Throughout the journey Noct must acquire powerful artifacts, mainly in the form of weapons, left behind by former kings of Lucis. Using these artifacts in battle will drain Noct’s HP, which is supposed to serve as a trade-off for the buff in attack power or effect of the artifact. Frankly, I very rarely had any of them equipped as they really didn’t feel as powerful as I hoped they would. Eventually Noct will gain the power of the Armiger, essentially his form of a limit break. He calls on all of the artifact weapons he has, swapping between them all, as he zips around enemies while attacking. It’s stylistic and all, but again, doesn’t feel as powerful as I’d hoped it would. The best part about the Armiger is that your HP can’t hit 0 while it’s active, and you can gain AP just for activating it.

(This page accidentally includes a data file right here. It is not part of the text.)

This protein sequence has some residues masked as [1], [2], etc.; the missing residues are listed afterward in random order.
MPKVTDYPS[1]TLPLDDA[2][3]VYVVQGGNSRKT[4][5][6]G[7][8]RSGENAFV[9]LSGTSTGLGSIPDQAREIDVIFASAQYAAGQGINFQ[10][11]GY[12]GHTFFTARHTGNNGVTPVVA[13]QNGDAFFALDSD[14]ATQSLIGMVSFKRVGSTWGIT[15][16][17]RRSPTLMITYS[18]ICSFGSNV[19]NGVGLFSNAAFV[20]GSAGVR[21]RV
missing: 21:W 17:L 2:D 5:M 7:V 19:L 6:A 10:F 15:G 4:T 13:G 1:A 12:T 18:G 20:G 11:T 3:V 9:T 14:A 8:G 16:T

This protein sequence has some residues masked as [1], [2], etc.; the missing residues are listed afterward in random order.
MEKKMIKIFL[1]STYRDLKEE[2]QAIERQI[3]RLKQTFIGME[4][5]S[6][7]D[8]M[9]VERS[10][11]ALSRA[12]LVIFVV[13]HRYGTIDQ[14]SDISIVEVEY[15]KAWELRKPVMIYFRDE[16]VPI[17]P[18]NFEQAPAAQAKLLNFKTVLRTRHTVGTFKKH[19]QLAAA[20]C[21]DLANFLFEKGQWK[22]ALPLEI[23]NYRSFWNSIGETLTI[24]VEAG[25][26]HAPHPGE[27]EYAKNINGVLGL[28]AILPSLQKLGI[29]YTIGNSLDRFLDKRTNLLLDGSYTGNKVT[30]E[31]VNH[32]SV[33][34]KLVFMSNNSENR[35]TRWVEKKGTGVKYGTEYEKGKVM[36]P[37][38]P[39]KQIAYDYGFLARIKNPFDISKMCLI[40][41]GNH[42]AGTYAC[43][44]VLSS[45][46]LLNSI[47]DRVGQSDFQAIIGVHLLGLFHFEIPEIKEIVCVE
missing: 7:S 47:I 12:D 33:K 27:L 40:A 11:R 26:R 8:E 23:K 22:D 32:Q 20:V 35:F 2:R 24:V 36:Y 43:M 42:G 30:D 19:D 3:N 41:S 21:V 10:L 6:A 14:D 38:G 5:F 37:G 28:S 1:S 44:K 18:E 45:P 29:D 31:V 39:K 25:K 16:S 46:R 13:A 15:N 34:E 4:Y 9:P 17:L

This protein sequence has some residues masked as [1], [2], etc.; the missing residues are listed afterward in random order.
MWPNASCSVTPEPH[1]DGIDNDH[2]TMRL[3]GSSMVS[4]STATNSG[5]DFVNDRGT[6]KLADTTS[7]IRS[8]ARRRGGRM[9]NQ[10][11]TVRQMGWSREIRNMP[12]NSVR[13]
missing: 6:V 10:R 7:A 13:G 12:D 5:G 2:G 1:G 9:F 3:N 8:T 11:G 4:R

Levelling up is somewhat akin to FFX, in that you have a grid that functions similarly to the sphere grid – you unlock abilities by spending AP, unlocking new or stronger abilities as you progress through the Ascencion Grid. Your characters don’t really feel like they gain levels, for the most part, even though you do see their level increase. The most noticeable changes to your party’s strength will come from the purchasable abilities in the Ascension Grid. Purchasable abilities are on a series of grids shared between the whole party. Some abilities are character specific, while others affect the group as a whole. AP is easy enough to come by, as you can earn it passively after purchasing some abilities. There’s actually also an exploitable method that someone discovered which allows you to earn ~1200AP in an hour, if you really want to power-level your party.